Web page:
Appellate Division Holds that Proposed Use For Split Zoned Parcel Requires Area, Not Use, Variance
July 16, 2018
Split zoned parcels can be a headache for property owners and practitioners. In general, a split zoned parcel is a piece of land located in two or more zoning districts and divided by a zoning district boundary line. Often these split zoned parcels are found at interfaces between commercial and residential uses or other areas of transition in the municipality.
Throughout New York, most zoning codes provide various ways to handle such conditions, often allowing applicants to extend one district or its permitted uses over a portion of the other district without needing to apply for a change of zone. Problems for applicants and practitioners arise when the proposed use on the property is prohibited on the other side of the zoning boundary line. Under those circumstances, applicants may face hostile boards or opponents claiming that because such use is prohibited in one of the districts, it requires a use variance. As a use variance can often be an insurmountable hurdle, practitioners must carefully craft a record to support the proposed use for a split zoned parcel.
Recently, in the City of Saratoga Springs, a neighboring restaurant owner sued to block a proposed pet kennel, claiming it required a use variance because kennels were prohibited in one of the two zones that split the property. In other words, the restaurant owner was claiming that the prohibited tail was wagging the permitted dog. Unfortunately, the restaurant owner was barking up the wrong tree, and in June of 2018, the Appellate Division affirmed the City of Saratoga Springs Zoning Board of Appeals (ZBA) determination that a use variance was not required for the proposed kennel project and granted the necessary area variances. See, Wen Mei Lu v. City of Saratoga Springs—N.Y.S.33D —(3d Dept 2018).
In Wen Mei Lu, Pet Lodges Inc. submitted an application to the City’s Building Inspector in 2016, seeking approval of the proposed construction of a pet boarding facility. The 6,000-square-foot kennel facility was planned for a 1.6 acre parcel of land that was split zoned Rural Residence and Tourist Related Business (TRB). The smaller rear portion of the property, zoned Rural Residential, allows for animal kennels, but the TRB zone that comprises the larger portion of the property fronting on State Route 9, prohibits the use.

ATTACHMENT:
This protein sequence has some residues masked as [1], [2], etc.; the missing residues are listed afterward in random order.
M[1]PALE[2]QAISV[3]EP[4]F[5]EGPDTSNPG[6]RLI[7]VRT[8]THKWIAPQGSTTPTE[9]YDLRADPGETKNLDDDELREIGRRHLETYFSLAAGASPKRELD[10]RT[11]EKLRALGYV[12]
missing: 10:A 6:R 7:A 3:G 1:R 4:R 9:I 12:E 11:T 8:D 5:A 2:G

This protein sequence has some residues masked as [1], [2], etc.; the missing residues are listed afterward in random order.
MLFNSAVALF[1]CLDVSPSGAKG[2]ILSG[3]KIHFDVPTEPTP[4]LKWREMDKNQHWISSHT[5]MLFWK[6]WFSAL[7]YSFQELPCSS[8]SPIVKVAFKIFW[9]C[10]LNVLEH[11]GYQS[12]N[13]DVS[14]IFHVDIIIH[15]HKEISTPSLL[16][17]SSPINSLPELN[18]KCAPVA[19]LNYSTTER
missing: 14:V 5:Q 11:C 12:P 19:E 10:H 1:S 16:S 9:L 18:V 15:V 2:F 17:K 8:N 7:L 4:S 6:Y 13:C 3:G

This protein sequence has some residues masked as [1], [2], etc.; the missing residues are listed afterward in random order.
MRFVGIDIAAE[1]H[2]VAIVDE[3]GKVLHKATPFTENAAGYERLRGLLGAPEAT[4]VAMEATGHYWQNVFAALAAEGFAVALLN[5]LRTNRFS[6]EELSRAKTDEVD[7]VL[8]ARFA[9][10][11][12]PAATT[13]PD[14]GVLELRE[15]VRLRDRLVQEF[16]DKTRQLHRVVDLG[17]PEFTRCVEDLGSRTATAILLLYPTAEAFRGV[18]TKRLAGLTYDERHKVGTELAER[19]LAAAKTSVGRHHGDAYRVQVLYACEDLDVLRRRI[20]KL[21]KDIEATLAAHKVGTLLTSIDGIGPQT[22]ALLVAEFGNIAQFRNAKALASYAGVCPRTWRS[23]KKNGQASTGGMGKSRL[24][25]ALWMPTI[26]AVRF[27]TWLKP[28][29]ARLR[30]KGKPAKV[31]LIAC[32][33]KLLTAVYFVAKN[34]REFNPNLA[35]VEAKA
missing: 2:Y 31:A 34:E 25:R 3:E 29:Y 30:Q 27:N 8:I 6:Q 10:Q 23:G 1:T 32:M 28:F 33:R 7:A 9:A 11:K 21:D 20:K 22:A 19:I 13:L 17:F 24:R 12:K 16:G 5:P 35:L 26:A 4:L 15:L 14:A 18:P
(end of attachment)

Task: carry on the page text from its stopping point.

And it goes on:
The application was denied by the City’s Building Department on the ground that the project required area variances for certain setback issues. Pet Lodges Inc. then applied to the ZBA for area variance relief. At the hearing, the restaurant owner’s attorney submitted letters and testimony claiming, among other things, that the kennel required a use variance, because it was a prohibited use in the TRB zone, and was fundamentally inconsistent with the permitted uses such as service establishments, eating and drinking establishments and bed and breakfasts.
The Appellate Division, in finding that the ZBA rationally determined a use variance was not required, noted that although kennels are prohibited in the TRB zone, under the City’s zoning ordinance, where a zoning district boundary line divides a lot or land, the district requirements on either side of the boundary may be construed, at the property owner’s option, as extending 100 feet into the remaining portions of the property. Here, the applicant chose to extend the Rural Residential district where kennels are permitted into the TRB commercial zone where kennels are prohibited.
Finding that such an extension of a zoning boundary did not require a use variance, the Court went on to hold that the ZBA’s determination to grant the necessary area variances had a rational basis in the record. The Court also determined that while a small portion of the facility’s parking area and driveway will lie within the TRB district, the ZBA rationally found that such accessory uses were not prohibited under the zoning ordinance. The Court noted that ZBAs are “invested with the power to vary zoning regulations in specific cases in order to avoid unnecessary hardship or practical difficulties arising from a literal application of the zoning law.”
Given the potential complexities associated with split zoned properties, this decision provides some clarity as to what the courts and zoning boards are considering when faced with split zoned lots.